Click here to view the latest additions to the Bridge Browser. Note: This list of newly added bridges may include bridge pages which are still under construction.
Bridge Browser listings are also included in Google's Field Trip app, which runs on smartphones and Google Glass. It will list (or alert you to) bridges that are nearby, and includes a photo and narrative for the bridge, followed by a link to the corresponding Bridge Browser entry on HistoricBridges.org. Click the below icon to learn about and download Field Trip.
Bridge Spotlight:Approximate Time Remaining Until All United States Historic Metal Truss Bridges Not Preserved Are Demolished:
A Tale of Two Cities: Trying To Save Bridges In Port Huron, Michigan and Sarnia, Ontario
On either side of the St. Clair River, which divides the United States and Canada, two ongoing fights for two historic bridges continue to work to save significant community landmarks from demolition.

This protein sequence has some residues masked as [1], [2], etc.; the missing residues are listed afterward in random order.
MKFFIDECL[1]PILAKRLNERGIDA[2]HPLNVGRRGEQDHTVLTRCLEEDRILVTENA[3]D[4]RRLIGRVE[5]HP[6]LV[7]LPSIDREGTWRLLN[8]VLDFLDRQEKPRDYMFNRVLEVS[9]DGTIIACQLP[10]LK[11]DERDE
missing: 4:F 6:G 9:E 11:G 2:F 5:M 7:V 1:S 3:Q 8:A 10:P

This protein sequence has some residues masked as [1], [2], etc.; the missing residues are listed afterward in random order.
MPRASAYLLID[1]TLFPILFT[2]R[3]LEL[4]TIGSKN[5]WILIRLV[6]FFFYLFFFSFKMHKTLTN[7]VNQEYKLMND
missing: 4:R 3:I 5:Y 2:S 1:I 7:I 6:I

Old Lakeshore Road Bridge
Located in Sarnia Ontario, and also called the Cull Drain Bridge, this is an exceedingly rare surviving example of a bridge documented as having been built by the Sarnia-based firm of Jenks-Dresser. Built in 1910, the bridge is also technologically significant on a provincial level as an early surviving example of a polygonal Warren truss bridge in Ontario. Most pony truss bridges built during this period did not have polygonal top chords. Finally, the bridge's 100 foot length is fairly long for a pony truss built during this time.
This bridge has been closed to vehicular traffic for many years, but was a popular crossing for pedestrians walking along the beautiful Lake Huron shoreline until it was closed to pedestrians following an inspection. Now there is a debate about whether to restore the bridge or demolish it.
Port Huron Railroad Bridge
News and Updates
Chicago's Bridges Book Now Available!
By Nathan Holth, author of HistoricBridges.org, this book provides a discussion of the history of Chicago's movable bridges, and includes a virtual tour discussing all movable bridges remaining in Chicago today. The book includes dozens of full color photos.